The AnlÉ”-EÊ‹e were great and brave warriors in their day noted for their valour. They triumphed over great odds and difficulties despite endless circumstances of internal and external aggression. The AnlÉ” army consisted of the entire effective male population and an elite female battalion. It was the dream of every man of AnlÉ”-EÊ‹e to die on active service to the fatherland rather than perish by natural causes. Death on the battlefield was regarded as the most honourable civic achievement of any AnlÉ”-EÊ‹e citizen.
The principal war god of the AnlÉ” is known as TÉ”gbiNyigbla. The AnlÉ” army, led by the AÊ‹adada, or the supreme commander, launches an offensive using three wings. The AÊ‹adada is the Fiagã of the Dome or Centre Wing. The Æ‰ushifia is the Fiagã of the Æ‰ushi or Right Wing. The Miafia is the Fiagã of the Mia or Left Wing. AnlÉ” Warrior-Kings were always installed on battlefields.
All three Kings traditionally resided in AnlÉ”ga. This allowed the AwÉ”mefiã, as the AnlÉ” King of Kings, or Supreme Head of State, to call upon them conveniently should the need for this arise. The war stool, arsenal and food supplies are kept in Atsifoame, where the AÊ‹adada traditionally resides with the AÊ‹adzikpÉ”lawo/Council of Military Intelligence. The Atsifoame also serves as a reservist war camp and provides reinforcement and military supplies for all the three wings.
In the event of war, the warning signal is the distribution of corn seeds to all allies through their group captains. The number of corn seeds allocated to an ally is indicative of the time preparation and the day for the offensive. Everyday each allied war captain puts by a corn-seed and on the final day, with only one seed left, the militia moves out accordingly to plan, on the offensive.
It is custom for the Woe division to trigger off the first bullet, followed by the Lashibi or AklÉ”bÉ”wo division and finally with the AdÉ”tri attacking the enemy from their privileged central position, to announce the commencement of hostilities.
A number of sophisticated rituals and ceremonies are held in shrines by the Chief fetish-priest and the AÊ‹adada to purify and render all warriors bullet-proof to western guns, swords, spears, bows and arrows. The ritual ceremony was also a way of determining those fit for the battlefield. Military strategy and exploits are closely-guarded state secrets. Therefore, the Agave-clan of AnlÉ” are exclusively entrusted with the sacred mysteries of the AnlÉ” State military.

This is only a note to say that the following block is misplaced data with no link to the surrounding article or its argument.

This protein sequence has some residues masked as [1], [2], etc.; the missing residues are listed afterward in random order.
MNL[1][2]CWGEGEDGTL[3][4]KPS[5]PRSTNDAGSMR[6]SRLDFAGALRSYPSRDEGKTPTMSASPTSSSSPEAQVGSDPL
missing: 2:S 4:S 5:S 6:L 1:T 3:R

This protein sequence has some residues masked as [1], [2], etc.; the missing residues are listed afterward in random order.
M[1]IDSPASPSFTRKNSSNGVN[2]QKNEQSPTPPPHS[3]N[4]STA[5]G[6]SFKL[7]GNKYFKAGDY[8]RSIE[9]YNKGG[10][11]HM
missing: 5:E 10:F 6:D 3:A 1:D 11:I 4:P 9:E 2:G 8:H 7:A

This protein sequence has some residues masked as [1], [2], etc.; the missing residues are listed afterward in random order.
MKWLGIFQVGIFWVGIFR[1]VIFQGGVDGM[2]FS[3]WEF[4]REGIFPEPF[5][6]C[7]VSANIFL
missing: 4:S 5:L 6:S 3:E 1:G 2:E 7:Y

TÉ›ngÉ› Dzokoto II’s return to AnlÉ” in 1889 and a visit to Christianborg Castle in Osu, Accra.
King TÉ›ngÉ›Dzokoto II served as Dufia, or City Ruler, of Anyako and Miafiagã of the AnlÉ” State between 1873-1911, after succeeding General TÉ›ngÉ›Dzokoto I, who previously served in the same capacity from 1825-1866.
General Dzokoto I had notably led the successful Datsutagba war effort and the siege of the Keta Fort in 1865 –1866 for which he was awarded by the Omanhene of Akwamu, Nana Akoto for his valour.
King TÉ›ngÉ›Dzokoto II famously “disappeared into thin-air” after an assassination attempt by the Keta-based British forces, leaving just a cloth behind, which was presented to Queen Victoria for a museum showpiece. After the burning of Alakple, Kodzi, Fiawu and Dudu by the British, King TÉ›ngÉ›Dzokoto II was exiled in ÅŠÉ”tsie with his battalion, together with members of his YeÊ‹e secret society, for almost a decade.
He later voyaged to the German-administered Lomé,then referred to as Bey Beach, and petitioned the elders of Avedotui land for territory. He chose a site near Gafe. The elders named TÉ›ngÉ›Dzokoto II’s settlement TÉ›ngÉ›Kpedzi at Gafe,Togo to honour him.
TÉ›ngÉ› Dzokoto II took this opportunity to reorganise his battalion, posting AdabragaPreku and his regiment at Tsikalekope, at the main entrance of the settlement. TÉ›nge settled Kpogo and his battalion at Anyro to ward off enemies from the Adzanju end. He then embarked on visits to Assahoun and Tsevie to develop relations with other AnlÉ”’s settled there and in other parts of Togoland.
TÉ›ngÉ› was introduced to the German Governor-Resident in Lomé, then referred to as Bey Beach, and received the full support and patronage of the German Government. TÉ›ngÉ›Dzokoto II was initially pro-German and favoured Otto von Bismarck’s foreign policy of non-interference in AnlÉ” Affairs. Until the Berlin Conference of 1884-85, Bismarck was disinterested in Africa, yet felt it necessary to colonise Togo in response to British Aggression. Representatives of the German Government later visited TÉ›ngÉ›’s settlement regularly from Lomé, especially over the weekends.